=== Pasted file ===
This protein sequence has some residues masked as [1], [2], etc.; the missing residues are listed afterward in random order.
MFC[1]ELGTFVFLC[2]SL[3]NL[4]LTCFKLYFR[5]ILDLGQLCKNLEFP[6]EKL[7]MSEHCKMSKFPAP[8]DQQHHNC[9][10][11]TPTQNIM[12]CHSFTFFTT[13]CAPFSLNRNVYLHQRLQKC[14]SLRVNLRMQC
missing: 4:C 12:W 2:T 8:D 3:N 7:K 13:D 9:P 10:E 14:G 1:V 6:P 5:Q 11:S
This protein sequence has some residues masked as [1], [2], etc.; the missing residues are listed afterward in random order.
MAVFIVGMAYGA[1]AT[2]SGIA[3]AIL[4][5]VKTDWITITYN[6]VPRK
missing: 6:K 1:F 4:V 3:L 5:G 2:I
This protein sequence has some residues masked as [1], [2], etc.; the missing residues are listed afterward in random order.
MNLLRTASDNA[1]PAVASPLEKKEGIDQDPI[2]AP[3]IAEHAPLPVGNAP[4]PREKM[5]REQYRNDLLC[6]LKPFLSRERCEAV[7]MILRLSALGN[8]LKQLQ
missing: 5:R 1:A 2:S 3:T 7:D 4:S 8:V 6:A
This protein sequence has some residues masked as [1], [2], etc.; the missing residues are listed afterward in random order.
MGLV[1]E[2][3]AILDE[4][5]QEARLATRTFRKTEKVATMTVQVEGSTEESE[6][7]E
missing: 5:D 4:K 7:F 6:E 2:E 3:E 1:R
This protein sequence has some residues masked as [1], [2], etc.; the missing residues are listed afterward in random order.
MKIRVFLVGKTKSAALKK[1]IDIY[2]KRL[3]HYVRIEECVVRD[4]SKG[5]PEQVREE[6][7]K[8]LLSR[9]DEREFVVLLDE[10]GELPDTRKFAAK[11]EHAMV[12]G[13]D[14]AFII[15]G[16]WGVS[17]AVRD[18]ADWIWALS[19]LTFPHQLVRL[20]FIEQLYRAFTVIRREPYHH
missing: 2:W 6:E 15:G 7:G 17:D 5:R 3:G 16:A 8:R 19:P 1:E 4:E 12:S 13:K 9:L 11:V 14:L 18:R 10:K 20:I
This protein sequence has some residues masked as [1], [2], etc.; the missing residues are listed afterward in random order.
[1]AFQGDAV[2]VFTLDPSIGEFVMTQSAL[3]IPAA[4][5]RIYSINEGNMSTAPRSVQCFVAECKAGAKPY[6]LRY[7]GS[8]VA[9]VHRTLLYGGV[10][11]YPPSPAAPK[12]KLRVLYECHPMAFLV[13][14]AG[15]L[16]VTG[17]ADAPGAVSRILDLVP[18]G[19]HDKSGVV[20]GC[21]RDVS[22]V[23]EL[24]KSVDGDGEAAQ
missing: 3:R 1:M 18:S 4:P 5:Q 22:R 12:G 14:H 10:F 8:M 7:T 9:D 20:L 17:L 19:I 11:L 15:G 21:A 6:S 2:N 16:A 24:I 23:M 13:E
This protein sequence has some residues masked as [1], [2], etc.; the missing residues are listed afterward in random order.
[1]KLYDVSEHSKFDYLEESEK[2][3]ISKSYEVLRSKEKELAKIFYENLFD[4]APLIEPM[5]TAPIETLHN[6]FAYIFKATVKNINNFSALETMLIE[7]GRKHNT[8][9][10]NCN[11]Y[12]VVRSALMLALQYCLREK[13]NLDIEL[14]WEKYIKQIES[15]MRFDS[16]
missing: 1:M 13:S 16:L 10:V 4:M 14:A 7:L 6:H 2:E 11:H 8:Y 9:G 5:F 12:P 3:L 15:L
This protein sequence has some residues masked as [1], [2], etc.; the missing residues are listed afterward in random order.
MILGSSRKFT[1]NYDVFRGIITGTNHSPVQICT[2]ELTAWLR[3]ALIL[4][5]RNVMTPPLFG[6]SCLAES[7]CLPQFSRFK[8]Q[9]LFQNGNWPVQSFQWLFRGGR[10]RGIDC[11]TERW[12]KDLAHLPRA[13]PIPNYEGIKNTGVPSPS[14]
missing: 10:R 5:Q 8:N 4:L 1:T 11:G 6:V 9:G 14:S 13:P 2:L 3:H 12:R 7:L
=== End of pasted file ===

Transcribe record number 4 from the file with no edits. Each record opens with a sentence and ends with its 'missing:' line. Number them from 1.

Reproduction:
This protein sequence has some residues masked as [1], [2], etc.; the missing residues are listed afterward in random order.
MGLV[1]E[2][3]AILDE[4][5]QEARLATRTFRKTEKVATMTVQVEGSTEESE[6][7]E
missing: 5:D 4:K 7:F 6:E 2:E 3:E 1:R